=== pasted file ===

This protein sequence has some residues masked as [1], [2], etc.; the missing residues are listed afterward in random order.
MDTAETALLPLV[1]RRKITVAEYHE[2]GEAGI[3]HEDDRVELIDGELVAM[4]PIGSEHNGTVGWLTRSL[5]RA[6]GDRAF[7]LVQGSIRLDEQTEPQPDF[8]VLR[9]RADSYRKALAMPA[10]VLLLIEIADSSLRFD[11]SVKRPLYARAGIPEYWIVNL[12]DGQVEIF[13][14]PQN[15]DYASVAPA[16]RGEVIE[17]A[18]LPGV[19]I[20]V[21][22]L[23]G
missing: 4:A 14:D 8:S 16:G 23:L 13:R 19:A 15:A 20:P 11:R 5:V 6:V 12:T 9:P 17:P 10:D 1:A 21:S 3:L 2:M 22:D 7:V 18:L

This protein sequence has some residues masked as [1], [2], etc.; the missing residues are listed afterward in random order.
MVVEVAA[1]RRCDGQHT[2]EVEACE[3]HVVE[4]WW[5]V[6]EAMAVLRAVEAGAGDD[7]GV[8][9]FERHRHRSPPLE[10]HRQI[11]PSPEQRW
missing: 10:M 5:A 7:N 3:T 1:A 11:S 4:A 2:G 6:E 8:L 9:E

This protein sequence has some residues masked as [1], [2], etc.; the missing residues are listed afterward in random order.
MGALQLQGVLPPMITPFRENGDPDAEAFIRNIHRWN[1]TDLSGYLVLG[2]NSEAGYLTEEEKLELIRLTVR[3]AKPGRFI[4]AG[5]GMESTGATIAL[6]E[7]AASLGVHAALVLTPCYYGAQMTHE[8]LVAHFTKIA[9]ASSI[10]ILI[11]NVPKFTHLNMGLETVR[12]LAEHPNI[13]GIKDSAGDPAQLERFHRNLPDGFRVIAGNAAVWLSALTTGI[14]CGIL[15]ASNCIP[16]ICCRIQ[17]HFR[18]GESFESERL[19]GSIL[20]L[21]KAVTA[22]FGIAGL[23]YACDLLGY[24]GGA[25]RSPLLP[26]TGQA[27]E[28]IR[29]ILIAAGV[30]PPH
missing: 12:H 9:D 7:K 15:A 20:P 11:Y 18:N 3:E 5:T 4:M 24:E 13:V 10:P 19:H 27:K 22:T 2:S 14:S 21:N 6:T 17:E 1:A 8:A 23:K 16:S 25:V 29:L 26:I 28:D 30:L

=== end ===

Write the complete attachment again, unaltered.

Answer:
This protein sequence has some residues masked as [1], [2], etc.; the missing residues are listed afterward in random order.
MDTAETALLPLV[1]RRKITVAEYHE[2]GEAGI[3]HEDDRVELIDGELVAM[4]PIGSEHNGTVGWLTRSL[5]RA[6]GDRAF[7]LVQGSIRLDEQTEPQPDF[8]VLR[9]RADSYRKALAMPA[10]VLLLIEIADSSLRFD[11]SVKRPLYARAGIPEYWIVNL[12]DGQVEIF[13][14]PQN[15]DYASVAPA[16]RGEVIE[17]A[18]LPGV[19]I[20]V[21][22]L[23]G
missing: 4:A 14:D 8:S 16:G 23:L 13:R 19:A 15:A 20:P 11:R 5:V 6:V 12:T 9:P 17:P 10:D 1:A 21:S 3:L 2:M 22:D 7:V 18:L

This protein sequence has some residues masked as [1], [2], etc.; the missing residues are listed afterward in random order.
MVVEVAA[1]RRCDGQHT[2]EVEACE[3]HVVE[4]WW[5]V[6]EAMAVLRAVEAGAGDD[7]GV[8][9]FERHRHRSPPLE[10]HRQI[11]PSPEQRW
missing: 10:M 5:A 7:N 3:T 1:A 11:S 4:A 2:G 6:E 8:L 9:E

This protein sequence has some residues masked as [1], [2], etc.; the missing residues are listed afterward in random order.
MGALQLQGVLPPMITPFRENGDPDAEAFIRNIHRWN[1]TDLSGYLVLG[2]NSEAGYLTEEEKLELIRLTVR[3]AKPGRFI[4]AG[5]GMESTGATIAL[6]E[7]AASLGVHAALVLTPCYYGAQMTHE[8]LVAHFTKIA[9]ASSI[10]ILI[11]NVPKFTHLNMGLETVR[12]LAEHPNI[13]GIKDSAGDPAQLERFHRNLPDGFRVIAGNAAVWLSALTTGI[14]CGIL[15]ASNCIP[16]ICCRIQ[17]HFR[18]GESFESERL[19]GSIL[20]L[21]KAVTA[22]FGIAGL[23]YACDLLGY[24]GGA[25]RSPLLP[26]TGQA[27]E[28]IR[29]ILIAAGV[30]PPH
missing: 12:H 9:D 7:K 15:A 20:P 11:Y 18:N 3:E 5:T 4:M 24:E 13:V 10:P 19:H 27:K 22:T 2:S 14:S 21:N 6:T 17:E 1:A 8:A 23:K 16:S 25:V 29:L 26:I 28:D 30:L